Punishing for the purpose of redemption does put a limit on the punishment that should be inflicted. After all, excessive punishment is unlikely to teach a person a moral lesson about how they should act (but it can teach a practical lesson). Also, excessive punishment can do so much damage that a person cannot effectively make it back into the social fold. Such redemptive shaming should be severe enough to send the intended message, but moderate enough that the person can achieve redemption. What is often forgotten about redemptive punishment is the important role of society—redemption is not merely about the wrongdoer redeeming themselves, but other people accepting this redemption. Those who engage in social media shaming all too often rush to punish and then move on to the next transgressor. In doing so, they fail in their obligations to those they have punished, which includes offering an opportunity for redemption.

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The Swarm (film)

Anyone who has played RTS games such as Blizzard’s Starcraft knows the basics of swarm warfare: you build a vast swarm of cheap units and hurl them against the enemy’s smaller force of more expensive units. The plan is that although the swarm will be decimated, the enemy will be exterminated. The same tactic was the basis of the classic tabletop game Ogre—it pitted a lone intelligent super tank against a large force of human infantry and armor. And, of course, the real world features numerous examples of swarm warfare—some successful for those using the swarm tactic (ants taking out a larger foe), some disastrous (massed infantry attacks on machineguns).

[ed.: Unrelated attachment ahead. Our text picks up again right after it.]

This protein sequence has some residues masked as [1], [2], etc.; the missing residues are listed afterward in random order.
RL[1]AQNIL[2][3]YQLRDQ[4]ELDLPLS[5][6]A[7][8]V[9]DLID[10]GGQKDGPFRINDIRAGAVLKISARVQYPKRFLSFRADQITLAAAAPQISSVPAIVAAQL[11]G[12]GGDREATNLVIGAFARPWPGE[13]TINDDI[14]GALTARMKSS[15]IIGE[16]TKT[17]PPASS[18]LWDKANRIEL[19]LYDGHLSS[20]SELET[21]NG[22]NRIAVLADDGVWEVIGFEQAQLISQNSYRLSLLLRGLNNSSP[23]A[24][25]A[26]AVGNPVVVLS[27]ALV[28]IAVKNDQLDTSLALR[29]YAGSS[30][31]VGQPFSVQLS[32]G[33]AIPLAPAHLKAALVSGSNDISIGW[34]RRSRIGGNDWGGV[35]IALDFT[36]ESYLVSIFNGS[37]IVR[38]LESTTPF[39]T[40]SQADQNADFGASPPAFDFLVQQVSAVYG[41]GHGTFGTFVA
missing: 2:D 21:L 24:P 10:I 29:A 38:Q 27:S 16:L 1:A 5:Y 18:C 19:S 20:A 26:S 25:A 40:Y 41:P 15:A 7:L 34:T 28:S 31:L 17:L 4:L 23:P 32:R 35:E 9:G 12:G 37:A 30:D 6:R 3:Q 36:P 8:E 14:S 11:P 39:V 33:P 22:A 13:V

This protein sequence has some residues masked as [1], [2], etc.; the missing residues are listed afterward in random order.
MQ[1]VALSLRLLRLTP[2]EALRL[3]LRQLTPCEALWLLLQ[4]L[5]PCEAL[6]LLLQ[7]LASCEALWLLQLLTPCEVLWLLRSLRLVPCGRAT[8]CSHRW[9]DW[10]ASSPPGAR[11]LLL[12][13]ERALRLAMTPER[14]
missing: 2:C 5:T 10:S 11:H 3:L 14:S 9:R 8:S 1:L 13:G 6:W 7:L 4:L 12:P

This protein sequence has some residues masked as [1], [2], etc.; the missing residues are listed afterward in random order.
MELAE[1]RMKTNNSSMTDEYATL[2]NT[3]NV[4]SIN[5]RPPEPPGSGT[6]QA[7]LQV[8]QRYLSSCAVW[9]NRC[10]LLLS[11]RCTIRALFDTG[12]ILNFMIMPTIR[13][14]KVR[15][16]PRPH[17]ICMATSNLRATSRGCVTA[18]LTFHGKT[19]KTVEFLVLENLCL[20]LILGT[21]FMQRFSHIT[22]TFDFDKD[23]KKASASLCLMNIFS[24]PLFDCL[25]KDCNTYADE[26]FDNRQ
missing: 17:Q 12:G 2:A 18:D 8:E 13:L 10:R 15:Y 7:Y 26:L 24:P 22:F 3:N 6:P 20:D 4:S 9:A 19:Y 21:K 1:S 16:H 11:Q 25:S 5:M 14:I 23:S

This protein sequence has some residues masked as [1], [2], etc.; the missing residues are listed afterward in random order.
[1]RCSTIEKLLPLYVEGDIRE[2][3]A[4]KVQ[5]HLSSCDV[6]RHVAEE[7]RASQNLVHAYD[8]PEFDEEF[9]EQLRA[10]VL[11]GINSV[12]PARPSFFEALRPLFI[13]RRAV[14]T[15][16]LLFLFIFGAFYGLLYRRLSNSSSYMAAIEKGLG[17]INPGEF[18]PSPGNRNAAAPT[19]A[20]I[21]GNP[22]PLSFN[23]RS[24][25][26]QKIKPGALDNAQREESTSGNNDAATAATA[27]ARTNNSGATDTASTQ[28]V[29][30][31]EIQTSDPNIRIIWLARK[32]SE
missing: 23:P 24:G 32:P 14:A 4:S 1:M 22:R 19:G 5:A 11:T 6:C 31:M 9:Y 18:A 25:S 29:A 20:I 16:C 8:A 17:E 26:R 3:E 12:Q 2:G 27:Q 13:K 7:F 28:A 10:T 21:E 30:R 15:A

The latest approach to swarm tactics is to build a swarm of drones and deploy them against the enemy. While such drones will tend to be airborne units, they could also be ground or sea machines. In terms of their attacks, there are many options. The drones could be large enough to be equipped with weapons, such as small caliber guns, that would allow them to engage and return to reload for future battles. Some might be equipped with melee weapons, poisons, or biological weapons. The drones could also be suicide machines—small missiles intended to damage the enemy by destroying themselves.

While the development of military drone swarms will no doubt fall within the usual high cost of developing new weapon technology, the drones themselves can be relatively cheap. After all, they will tend to be much smaller and simpler than existing weapons such as aircraft, ships and ground vehicles. The main cost will most likely be in developing the software to make the drones operate effectively in a swarm; but after that it will be just a matter of mass producing the hardware.

If effective software and cost-effective hardware can be developed, one of the main advantages of the battle swarm will be its low cost. While such low-cost warfare might be problematic for defense contractors who have grown accustomed to massive contracts for big ticket items, it would certainly be appealing to those who are concerned about costs and reducing government spending. After all, if low cost drones could replace expensive units, defenses expenses could be significantly reduced. The savings could be used for other programs or allow for tax cuts. Or perhaps they will just build billions of dollars of drones.

Low cost units, if effective, can also confer a significant attrition advantage. If, for example, thousands of dollars of drones can take down millions of dollars of aircraft, then the side with the drones stands a decent chance of winning. If hundreds of dollars of drones can take down millions of dollars of aircraft, then the situation is even better for the side with the drones.